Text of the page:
My little 3 1/2 year old Button-Pusher, pushes my buttons on a daily, if not hourly basis. Annoyance and frustration are two buttons that get pushed heavily on any given day. That’s a lot of button-pushing from just the one toddler. It made me wonder: does it increase with each child you have? Who better to ask than Simon Hooper aka father_of_daughters, who has not one, but four gorgeous girls.
Mrs Baffled: Simon where are you from and where do you live?
Father_of_Daughters: I’m originally from Bristol but I’ve lived and worked in London for the last 10 years.
MB: what did you do before children and now if it’s changed?
FoD: Student at the University of Bath. [After] Global Operations Director for a Large US based Management Consultancy Firm. I work full time and travel a fair amount (which makes working out childcare fun!).
MB: Can you tell me a little about your family?
FoD: I have 4 daughters, Anya (9), Marnie (6), and identical twins Ottilie and Delilah (both 7 months). I’m married to my wonderful wife Clemmie (@mother_of_daughters).
MB: I write B&TBP as a mum of a toddler, recently turned 3, which brings many challenges! What do you remember about when Anya and Marnie were that age?
FoD: To be honest my memory of that age is blurry to say the least – my memories of the bad times have all melted away and left only the good ones in their place.
When my eldest was 3, we were just having number 2, so having just started to get decent sleep and getting a nice routine to our lives, we messed it all up by having another daughter! At that age they are so inquisitive and their minds are like sponges so it’s a pleasure and a privilege to be able to answer those questions and help shape the little people that they are developing into. The other great thing at that age was seeing Anya with her new baby sister. It was great to see her start to bond with her, and she was really interested and excited in being involved. Fast forward 6 years on and they have a love hate relationship (like many sisters out there) and now they’re both having to help out with the twins.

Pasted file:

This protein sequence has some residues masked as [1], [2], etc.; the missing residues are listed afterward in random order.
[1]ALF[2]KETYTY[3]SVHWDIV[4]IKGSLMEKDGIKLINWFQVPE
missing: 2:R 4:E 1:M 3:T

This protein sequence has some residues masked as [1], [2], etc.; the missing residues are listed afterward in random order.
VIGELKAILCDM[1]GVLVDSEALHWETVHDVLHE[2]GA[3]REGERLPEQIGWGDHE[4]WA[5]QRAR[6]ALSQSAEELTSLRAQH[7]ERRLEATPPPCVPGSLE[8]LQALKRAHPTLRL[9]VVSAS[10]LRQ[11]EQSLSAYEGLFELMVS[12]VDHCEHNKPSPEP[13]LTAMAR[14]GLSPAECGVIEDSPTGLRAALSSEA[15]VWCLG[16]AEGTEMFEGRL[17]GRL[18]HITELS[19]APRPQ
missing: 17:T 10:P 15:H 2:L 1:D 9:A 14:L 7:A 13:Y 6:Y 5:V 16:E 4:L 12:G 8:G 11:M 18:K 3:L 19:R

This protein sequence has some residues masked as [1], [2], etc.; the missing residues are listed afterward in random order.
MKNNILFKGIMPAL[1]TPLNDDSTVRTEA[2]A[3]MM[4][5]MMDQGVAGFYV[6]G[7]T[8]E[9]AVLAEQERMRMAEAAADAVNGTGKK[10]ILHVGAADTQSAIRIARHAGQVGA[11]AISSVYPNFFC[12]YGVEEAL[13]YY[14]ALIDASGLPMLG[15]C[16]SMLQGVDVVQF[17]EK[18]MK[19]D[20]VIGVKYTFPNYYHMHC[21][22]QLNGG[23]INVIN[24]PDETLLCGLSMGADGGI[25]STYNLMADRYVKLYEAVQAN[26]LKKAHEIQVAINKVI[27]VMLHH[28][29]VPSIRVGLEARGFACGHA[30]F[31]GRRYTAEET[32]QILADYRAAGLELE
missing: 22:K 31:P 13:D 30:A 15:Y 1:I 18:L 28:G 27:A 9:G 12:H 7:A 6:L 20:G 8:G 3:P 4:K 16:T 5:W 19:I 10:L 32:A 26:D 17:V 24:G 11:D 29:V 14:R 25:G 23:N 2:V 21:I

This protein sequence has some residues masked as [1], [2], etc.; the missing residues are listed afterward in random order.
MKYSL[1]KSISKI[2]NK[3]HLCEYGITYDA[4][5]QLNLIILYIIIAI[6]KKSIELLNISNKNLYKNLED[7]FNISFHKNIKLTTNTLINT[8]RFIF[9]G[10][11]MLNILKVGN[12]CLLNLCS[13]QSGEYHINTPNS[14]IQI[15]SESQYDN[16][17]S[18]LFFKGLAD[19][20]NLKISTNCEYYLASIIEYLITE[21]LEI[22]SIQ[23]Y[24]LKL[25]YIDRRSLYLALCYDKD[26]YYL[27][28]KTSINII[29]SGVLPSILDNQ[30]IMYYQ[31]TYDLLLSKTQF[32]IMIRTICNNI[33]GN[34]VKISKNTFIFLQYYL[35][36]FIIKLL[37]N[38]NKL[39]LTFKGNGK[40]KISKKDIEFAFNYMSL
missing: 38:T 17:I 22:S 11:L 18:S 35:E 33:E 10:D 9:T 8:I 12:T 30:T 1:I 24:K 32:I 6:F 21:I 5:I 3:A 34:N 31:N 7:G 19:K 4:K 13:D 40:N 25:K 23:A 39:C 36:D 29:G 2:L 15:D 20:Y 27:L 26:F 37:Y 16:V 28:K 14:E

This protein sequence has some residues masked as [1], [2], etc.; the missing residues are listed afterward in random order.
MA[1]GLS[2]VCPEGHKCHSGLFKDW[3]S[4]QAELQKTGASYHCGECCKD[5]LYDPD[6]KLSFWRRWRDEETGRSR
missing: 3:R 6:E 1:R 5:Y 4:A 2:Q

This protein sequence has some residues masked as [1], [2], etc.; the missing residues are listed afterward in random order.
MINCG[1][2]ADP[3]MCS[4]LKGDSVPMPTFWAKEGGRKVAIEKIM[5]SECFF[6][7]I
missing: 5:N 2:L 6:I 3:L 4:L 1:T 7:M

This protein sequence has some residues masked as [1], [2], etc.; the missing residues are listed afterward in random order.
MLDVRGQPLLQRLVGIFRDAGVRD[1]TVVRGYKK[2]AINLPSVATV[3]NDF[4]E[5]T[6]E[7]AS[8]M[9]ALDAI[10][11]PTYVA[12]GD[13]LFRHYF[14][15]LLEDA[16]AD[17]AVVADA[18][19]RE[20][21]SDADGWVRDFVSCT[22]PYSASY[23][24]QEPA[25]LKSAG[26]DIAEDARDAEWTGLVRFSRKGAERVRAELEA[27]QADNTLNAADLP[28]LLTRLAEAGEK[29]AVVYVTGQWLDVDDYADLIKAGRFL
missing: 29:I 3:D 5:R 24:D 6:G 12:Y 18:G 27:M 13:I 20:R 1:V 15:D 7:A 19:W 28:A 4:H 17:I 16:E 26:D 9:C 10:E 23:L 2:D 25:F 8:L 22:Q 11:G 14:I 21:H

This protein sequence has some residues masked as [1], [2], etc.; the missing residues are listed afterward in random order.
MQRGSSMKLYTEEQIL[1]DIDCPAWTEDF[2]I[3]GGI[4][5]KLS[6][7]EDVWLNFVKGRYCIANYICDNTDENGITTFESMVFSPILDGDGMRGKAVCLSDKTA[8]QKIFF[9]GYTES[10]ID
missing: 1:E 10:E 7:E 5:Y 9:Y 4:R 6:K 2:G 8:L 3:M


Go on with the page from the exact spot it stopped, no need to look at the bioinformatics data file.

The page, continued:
Having gone through the toddler years twice now, the biggest challenge is dealing with children who aren’t yet quite capable of expressing themselves fully or understanding their own emotional state. This can obviously lead to tantrums and ‘playing up’ but that’s part and parcel of having little humans running around. The best we could do was to help them calm down and understand why they can’t do something or have something. I’m a very relaxed person anyway and tend not to get stressed out so I didn’t really find this stage too difficult, but for my wife, who’s the opposite to me, I know that she really had to learn how to have patience and how to stay calm. The main thing to remember is that they are children, not adults, so you’ve got to try and relate to them in a way that they are going to understand.
Of course, there are things that as an adult you can’t control. Children tend to have a limited filter on what comes out of their mouths – I see something, so I say something – which is what we encouraged in their earlier years. E.g. I point to picture of a square, and I want my daughter to say ‘square’ – she does it and I well up with pride and immediately look into enrolling her into some kind of MENSA scheme. As they get older, it’s a bit different. They see a big person, or someone with a disability, or a women with a big bust and so they say something out loud. Of course, this is mildly embarrassing for us as adults, but they must think they are doing great and wonder why the rules have changed: why am I now being told off by a slightly red-faced parent in a whispered voice – a couple of months ago I was getting praised for pointing out the obvious, what the hell happened?!!
At this age, they also seem to have endless energy which in itself can be tiring. I guess because I work in central London and am not home during the day, I never found this tiring, but I was only there for a limited time in the morning, evenings and weekends. I’m sure my wife would tell you a very different story! She looked physically tired when I came home and I never understood just how a 3 year old could do that to a grown adult. I stepped in where I could to help take some of the strain but I guess I’ll never know what it’s like to be with a toddler all the time, unless I quit my job, which would result in being homeless and unhappy so I probably won’t do that!
MB: Probably for the best! I now have a Threenager in the house – and people keep saying it’s worse than the terrible twos! Ottilie & Delilah aren’t there yet, and Anya & Marnie are through that stage. What other stages, if any, do you think they’ve gone through and how have they managed to push your buttons in different ways as they grow up?
FoD: I personally think that this comes down to the child themselves and a number of the other varying factors.